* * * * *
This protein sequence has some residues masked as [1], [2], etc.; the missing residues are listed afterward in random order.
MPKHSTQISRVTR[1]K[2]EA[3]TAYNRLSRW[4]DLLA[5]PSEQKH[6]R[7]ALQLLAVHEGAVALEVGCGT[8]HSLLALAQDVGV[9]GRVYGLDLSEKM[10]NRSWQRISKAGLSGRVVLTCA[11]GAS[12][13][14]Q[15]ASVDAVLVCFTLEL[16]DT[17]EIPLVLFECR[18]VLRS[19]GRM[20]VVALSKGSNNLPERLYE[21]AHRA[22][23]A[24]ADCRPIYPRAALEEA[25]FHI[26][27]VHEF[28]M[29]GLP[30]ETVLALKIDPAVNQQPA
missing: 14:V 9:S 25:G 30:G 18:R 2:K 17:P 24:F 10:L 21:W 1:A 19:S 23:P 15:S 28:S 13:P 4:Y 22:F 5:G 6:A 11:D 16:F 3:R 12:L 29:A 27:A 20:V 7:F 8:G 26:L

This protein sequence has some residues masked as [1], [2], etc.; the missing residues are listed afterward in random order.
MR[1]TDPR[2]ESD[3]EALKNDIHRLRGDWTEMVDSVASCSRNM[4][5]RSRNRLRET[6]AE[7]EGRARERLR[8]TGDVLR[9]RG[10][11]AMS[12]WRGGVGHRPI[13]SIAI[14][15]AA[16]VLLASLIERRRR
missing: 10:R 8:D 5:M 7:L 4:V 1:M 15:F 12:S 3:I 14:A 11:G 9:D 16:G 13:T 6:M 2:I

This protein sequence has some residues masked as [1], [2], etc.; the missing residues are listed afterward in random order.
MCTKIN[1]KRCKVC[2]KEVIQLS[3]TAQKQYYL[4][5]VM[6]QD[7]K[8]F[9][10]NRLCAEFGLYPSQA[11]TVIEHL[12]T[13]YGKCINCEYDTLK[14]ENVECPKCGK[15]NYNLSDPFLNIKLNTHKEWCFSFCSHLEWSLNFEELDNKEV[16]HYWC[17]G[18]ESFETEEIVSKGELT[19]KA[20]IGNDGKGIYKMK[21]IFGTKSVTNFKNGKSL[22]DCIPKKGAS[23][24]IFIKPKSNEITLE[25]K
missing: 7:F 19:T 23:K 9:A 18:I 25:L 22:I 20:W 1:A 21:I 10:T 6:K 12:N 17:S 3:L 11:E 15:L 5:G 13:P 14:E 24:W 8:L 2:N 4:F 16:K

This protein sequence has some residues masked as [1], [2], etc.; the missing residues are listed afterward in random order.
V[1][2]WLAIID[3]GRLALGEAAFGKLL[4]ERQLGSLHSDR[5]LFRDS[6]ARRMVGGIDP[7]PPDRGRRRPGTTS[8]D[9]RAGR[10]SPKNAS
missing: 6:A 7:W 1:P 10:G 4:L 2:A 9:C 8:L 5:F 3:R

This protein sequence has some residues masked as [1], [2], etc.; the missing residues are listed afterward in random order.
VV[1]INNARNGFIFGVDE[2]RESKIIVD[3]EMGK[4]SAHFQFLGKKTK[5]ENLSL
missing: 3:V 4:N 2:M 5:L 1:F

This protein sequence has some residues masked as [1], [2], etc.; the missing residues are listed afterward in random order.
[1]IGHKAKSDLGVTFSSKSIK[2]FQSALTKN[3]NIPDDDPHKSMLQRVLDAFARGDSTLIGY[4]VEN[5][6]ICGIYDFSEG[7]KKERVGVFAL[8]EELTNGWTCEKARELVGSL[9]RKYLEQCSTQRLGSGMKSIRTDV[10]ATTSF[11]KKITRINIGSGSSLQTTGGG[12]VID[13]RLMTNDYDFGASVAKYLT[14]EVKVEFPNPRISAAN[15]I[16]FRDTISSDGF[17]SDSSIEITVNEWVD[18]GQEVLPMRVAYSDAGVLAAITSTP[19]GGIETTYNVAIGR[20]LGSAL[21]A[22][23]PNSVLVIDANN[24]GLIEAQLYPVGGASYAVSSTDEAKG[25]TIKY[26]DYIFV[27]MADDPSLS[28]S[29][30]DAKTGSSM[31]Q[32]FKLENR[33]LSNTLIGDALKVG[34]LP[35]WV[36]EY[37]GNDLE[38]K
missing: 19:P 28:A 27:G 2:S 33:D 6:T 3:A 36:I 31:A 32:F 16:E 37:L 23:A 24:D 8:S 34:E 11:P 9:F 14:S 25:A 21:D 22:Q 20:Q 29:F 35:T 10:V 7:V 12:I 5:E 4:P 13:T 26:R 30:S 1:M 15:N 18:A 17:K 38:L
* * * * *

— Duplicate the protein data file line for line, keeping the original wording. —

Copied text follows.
This protein sequence has some residues masked as [1], [2], etc.; the missing residues are listed afterward in random order.
MPKHSTQISRVTR[1]K[2]EA[3]TAYNRLSRW[4]DLLA[5]PSEQKH[6]R[7]ALQLLAVHEGAVALEVGCGT[8]HSLLALAQDVGV[9]GRVYGLDLSEKM[10]NRSWQRISKAGLSGRVVLTCA[11]GAS[12][13][14]Q[15]ASVDAVLVCFTLEL[16]DT[17]EIPLVLFECR[18]VLRS[19]GRM[20]VVALSKGSNNLPERLYE[21]AHRA[22][23]A[24]ADCRPIYPRAALEEA[25]FHI[26][27]VHEF[28]M[29]GLP[30]ETVLALKIDPAVNQQPA
missing: 14:V 9:S 25:G 30:G 18:R 2:K 17:P 24:F 10:L 21:W 1:A 19:S 23:P 15:S 28:S 13:P 4:Y 22:F 5:G 6:A 11:D 16:F 3:R 12:L 29:A 27:A 20:V 7:F 8:G 26:L

This protein sequence has some residues masked as [1], [2], etc.; the missing residues are listed afterward in random order.
MR[1]TDPR[2]ESD[3]EALKNDIHRLRGDWTEMVDSVASCSRNM[4][5]RSRNRLRET[6]AE[7]EGRARERLR[8]TGDVLR[9]RG[10][11]AMS[12]WRGGVGHRPI[13]SIAI[14][15]AA[16]VLLASLIERRRR
missing: 10:R 8:D 5:M 7:L 4:V 1:M 15:F 12:S 3:I 14:A 11:G 9:D 16:G 13:T 6:M 2:I

This protein sequence has some residues masked as [1], [2], etc.; the missing residues are listed afterward in random order.
MCTKIN[1]KRCKVC[2]KEVIQLS[3]TAQKQYYL[4][5]VM[6]QD[7]K[8]F[9][10]NRLCAEFGLYPSQA[11]TVIEHL[12]T[13]YGKCINCEYDTLK[14]ENVECPKCGK[15]NYNLSDPFLNIKLNTHKEWCFSFCSHLEWSLNFEELDNKEV[16]HYWC[17]G[18]ESFETEEIVSKGELT[19]KA[20]IGNDGKGIYKMK[21]IFGTKSVTNFKNGKSL[22]DCIPKKGAS[23][24]IFIKPKSNEITLE[25]K
missing: 7:F 19:T 23:K 9:A 18:I 25:L 22:I 20:W 1:A 21:I 10:T 6:K 12:N 17:S 3:L 11:E 15:L 5:G 13:P 14:E 24:W 8:L 2:N 4:F 16:K

This protein sequence has some residues masked as [1], [2], etc.; the missing residues are listed afterward in random order.
V[1][2]WLAIID[3]GRLALGEAAFGKLL[4]ERQLGSLHSDR[5]LFRDS[6]ARRMVGGIDP[7]PPDRGRRRPGTTS[8]D[9]RAGR[10]SPKNAS
missing: 6:A 7:W 1:P 10:G 4:L 2:A 9:C 8:L 5:F 3:R

This protein sequence has some residues masked as [1], [2], etc.; the missing residues are listed afterward in random order.
VV[1]INNARNGFIFGVDE[2]RESKIIVD[3]EMGK[4]SAHFQFLGKKTK[5]ENLSL
missing: 3:V 4:N 2:M 5:L 1:F

This protein sequence has some residues masked as [1], [2], etc.; the missing residues are listed afterward in random order.
[1]IGHKAKSDLGVTFSSKSIK[2]FQSALTKN[3]NIPDDDPHKSMLQRVLDAFARGDSTLIGY[4]VEN[5][6]ICGIYDFSEG[7]KKERVGVFAL[8]EELTNGWTCEKARELVGSL[9]RKYLEQCSTQRLGSGMKSIRTDV[10]ATTSF[11]KKITRINIGSGSSLQTTGGG[12]VID[13]RLMTNDYDFGASVAKYLT[14]EVKVEFPNPRISAAN[15]I[16]FRDTISSDGF[17]SDSSIEITVNEWVD[18]GQEVLPMRVAYSDAGVLAAITSTP[19]GGIETTYNVAIGR[20]LGSAL[21]A[22][23]PNSVLVIDANN[24]GLIEAQLYPVGGASYAVSSTDEAKG[25]TIKY[26]DYIFV[27]MADDPSLS[28]S[29][30]DAKTGSSM[31]Q[32]FKLENR[33]LSNTLIGDALKVG[34]LP[35]WV[36]EY[37]GNDLE[38]K
missing: 19:P 28:A 27:G 2:S 33:D 6:T 3:A 36:I 31:A 32:F 16:E 37:L 23:A 24:D 8:S 34:E 11:P 9:F 14:S 25:A 21:D 22:Q 20:Q 29:F 35:T 10:V 7:V 12:I 5:E 4:P 13:T 26:R 30:S 1:M 15:N 18:A 17:K 38:L